They all seem fairly minor in a list, and the frustrating thing is about 60% of the issues are resolved immediately with an sssd service restart. The remaining 40% are fixed immediately by stopping sssd, clearing the cache, and restarting sssd.. and then there are a handful that require a rejoin to the domain. A lot of the issues revolved around cache, and it is something I really wish you could completely disable (especially for testing).

We have chased down absolutely everything in the environment (DNS, time, network, static config, caches, kdc config etc.)... but the problems persist and only for hosts with SSSD/AD configs.

When switching to ldaps provider in SSSD you lose GSSAPI, but you can simplify the failover config by pointing at a pair of basic TCP load balancers. You also remove the domain join (machine account) requirement which means there is no cleanup of directory objects after the host/node is removed.

Interested to hear if you are having any of these issues?

Hi, Thank you very much for your response.

Apologies for the slow response.. everyone trying to cram their changes in before Christmas!

No need for that. It's the same in here.

Interested to hear if you are having any of these issues?

So far we faced some minor issues du to caching and a dependency issue with the krb5-libs. But from the list you posted I'm going to have a closer look into our logs to figure out if there are some issues I'm currently not aware of.

Thanks again for your detailed answer!

Another example of sssd upgrade issues.

Just upgraded systems in a test lab to 1.15.2 and immediately got the following errors (from all systems upgraded) and users aren't able to authenticate:

[sssd[krb5_child[xxxxx]]][xxxxx]: Preauthentication failed

sshd[xxxxx]: pam_sss(sshd:auth): received for user testuser2: 4 (System error)

sudo: pam_sss(sudo:auth): received for user testuser1: 4 (System error)

As usual, restarting sssd service immediately solved the issue.

Hi, from what version did you update? I've just updated sssd from 1.15.2-50.el7_4.6 to 1.15.2-50.el7_4.8 but was not able to reproduce the issue. I was able to login with an AD user wit password and ssh-key without the need to restart the sssd.service.

Best regards,



The issue is that it has been rebased on multiple minor versions in EL7 which appear to have breaking changes to libraries, so with this kind of upgrade problems occur. eg.

1.13.x -> 1.15.x
1.14.x -> 1.15.x

As you have mentioned, upgrading the packages between point releases in the same 1.xx appears to be fine, it's only when there are breaking changes between versions (which there appear to be consistently with the sssd packages).

I think one of the core issues is how sssd is packaged/shipped in modules. As the loaded services calls external modules for capabilities which are newer than the in memory versions still held open by the sssd service.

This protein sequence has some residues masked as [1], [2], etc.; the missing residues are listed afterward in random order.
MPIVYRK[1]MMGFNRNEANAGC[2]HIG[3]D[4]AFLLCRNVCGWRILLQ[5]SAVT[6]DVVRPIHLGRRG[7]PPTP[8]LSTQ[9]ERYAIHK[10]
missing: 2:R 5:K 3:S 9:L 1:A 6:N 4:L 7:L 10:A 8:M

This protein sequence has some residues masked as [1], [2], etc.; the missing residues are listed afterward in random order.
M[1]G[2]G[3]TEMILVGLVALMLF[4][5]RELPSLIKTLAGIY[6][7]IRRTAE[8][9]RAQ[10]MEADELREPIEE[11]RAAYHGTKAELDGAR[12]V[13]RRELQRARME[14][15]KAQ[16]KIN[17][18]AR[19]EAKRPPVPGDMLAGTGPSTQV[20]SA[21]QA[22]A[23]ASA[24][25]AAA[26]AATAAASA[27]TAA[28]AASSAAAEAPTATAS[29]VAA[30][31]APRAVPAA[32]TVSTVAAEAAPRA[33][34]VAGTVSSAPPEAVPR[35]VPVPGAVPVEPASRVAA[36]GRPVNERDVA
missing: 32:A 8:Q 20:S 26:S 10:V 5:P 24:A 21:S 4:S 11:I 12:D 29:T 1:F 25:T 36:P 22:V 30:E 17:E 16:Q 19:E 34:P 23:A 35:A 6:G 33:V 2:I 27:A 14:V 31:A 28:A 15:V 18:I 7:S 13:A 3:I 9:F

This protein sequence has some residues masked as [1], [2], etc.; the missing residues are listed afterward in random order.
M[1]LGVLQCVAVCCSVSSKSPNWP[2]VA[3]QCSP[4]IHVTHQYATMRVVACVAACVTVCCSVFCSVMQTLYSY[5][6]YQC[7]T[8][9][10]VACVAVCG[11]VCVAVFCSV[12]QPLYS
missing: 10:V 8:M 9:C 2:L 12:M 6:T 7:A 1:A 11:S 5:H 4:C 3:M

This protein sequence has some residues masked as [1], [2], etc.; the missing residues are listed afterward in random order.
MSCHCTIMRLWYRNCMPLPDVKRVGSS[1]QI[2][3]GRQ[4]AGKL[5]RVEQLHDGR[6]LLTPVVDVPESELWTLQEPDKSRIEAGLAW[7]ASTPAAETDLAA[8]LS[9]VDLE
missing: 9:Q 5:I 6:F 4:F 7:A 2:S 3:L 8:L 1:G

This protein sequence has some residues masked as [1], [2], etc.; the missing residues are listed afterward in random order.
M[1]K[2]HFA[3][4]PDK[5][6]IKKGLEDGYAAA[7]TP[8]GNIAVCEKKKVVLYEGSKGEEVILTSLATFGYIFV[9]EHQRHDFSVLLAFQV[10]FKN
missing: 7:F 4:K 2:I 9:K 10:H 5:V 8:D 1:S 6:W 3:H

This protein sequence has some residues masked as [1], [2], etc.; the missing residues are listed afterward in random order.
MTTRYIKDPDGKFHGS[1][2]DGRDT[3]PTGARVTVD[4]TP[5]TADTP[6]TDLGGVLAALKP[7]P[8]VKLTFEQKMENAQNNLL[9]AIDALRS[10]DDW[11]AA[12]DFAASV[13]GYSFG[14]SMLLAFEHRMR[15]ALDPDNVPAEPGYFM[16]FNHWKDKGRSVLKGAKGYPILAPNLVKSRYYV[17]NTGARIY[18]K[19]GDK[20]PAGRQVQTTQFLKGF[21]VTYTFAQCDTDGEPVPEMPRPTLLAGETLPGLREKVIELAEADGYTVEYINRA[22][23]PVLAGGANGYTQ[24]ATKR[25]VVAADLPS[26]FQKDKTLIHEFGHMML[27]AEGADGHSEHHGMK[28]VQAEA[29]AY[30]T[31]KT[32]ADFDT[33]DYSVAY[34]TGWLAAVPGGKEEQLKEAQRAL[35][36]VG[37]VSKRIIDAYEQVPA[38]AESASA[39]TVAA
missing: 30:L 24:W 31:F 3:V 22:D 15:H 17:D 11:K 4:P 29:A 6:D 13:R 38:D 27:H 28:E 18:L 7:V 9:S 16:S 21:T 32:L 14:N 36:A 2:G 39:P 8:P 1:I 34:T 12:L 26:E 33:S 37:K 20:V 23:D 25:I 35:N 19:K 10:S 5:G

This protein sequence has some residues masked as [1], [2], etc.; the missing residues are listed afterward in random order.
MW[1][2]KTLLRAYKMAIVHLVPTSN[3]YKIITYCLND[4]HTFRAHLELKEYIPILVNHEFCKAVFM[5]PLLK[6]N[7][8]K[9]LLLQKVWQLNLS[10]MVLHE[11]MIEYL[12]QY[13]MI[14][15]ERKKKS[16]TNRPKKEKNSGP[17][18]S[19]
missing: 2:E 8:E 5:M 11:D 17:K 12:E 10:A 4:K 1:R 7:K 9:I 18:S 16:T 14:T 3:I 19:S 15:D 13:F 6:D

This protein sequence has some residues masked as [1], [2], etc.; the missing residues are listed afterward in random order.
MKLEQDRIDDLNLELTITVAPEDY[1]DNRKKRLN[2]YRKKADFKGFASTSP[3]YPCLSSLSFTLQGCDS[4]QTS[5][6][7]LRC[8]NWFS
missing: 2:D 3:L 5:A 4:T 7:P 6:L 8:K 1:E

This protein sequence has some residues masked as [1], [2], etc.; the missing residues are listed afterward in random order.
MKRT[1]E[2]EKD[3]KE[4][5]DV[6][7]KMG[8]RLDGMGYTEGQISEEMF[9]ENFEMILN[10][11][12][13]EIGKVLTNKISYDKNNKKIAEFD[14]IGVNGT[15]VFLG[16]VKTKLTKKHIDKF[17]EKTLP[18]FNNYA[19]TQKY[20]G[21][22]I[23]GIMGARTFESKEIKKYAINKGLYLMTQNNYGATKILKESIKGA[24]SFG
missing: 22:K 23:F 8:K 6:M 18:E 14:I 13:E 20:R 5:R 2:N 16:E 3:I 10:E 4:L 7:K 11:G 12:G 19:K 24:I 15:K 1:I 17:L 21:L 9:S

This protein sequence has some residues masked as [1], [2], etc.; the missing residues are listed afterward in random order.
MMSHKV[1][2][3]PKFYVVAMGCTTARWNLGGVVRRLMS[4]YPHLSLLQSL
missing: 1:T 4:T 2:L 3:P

The rpm really needs to include a restart of the sssd service, eg:

Hate to bring up an old post, but since Microsoft is deprecating POSIX in Windows 2016 server, this is going to become a real problem. We have SSSD to use POSIX Attributes in Windows 2012 with an NIS, but in 2016 this is all gone. As you have pointed out the permissions will get completely dorked once you move from POSIX to SSSD for UID/GID. It is a nightmare scenario to find these changes and chown/chgrp them. Thanks MS.... Also thanks for the dialogue above. This scenario as people move off, is going to become a real challenge.

From what I understand its deprecation of the interface to manage the attributes in AD (GUI), not the IMU schema extension (although NIS is) and not the related attributes in the directory/schema.

Do you have a link to the source of this info?


As expected this is the case, the attributes are NOT being dropped. Clarification from Microsoft here:

The key point is that RFC 2307 support is not being dropped from the directory and you can still edit these attributes through the UI, just not through the UI tab that was available in prior versions.

This is the important information on the above page that Linux users should take note of:

Can I continue to use the GID/UID (RFC 2307) attributes I am using today with Active Directory after I upgrade to Windows Server 2016? 
How do I continue to edit the GID/UID RFC 2307 attributes now that the Unix Attributes Plug-in is no longer available for the Active Directory Users and Computers MMC snap-in?

There may be one annoying problem in that the IMU tools currently maintain an internal counter in the directory for UID/GID to avoid collisions on creation ( I wrote this process up somewhere). I suspect with IMU components removed, the management of UID/GID sequencing will be manual... but not something that couldn't be quickly solved with some scripting/Ansible playbooks.

The internal counters are located here: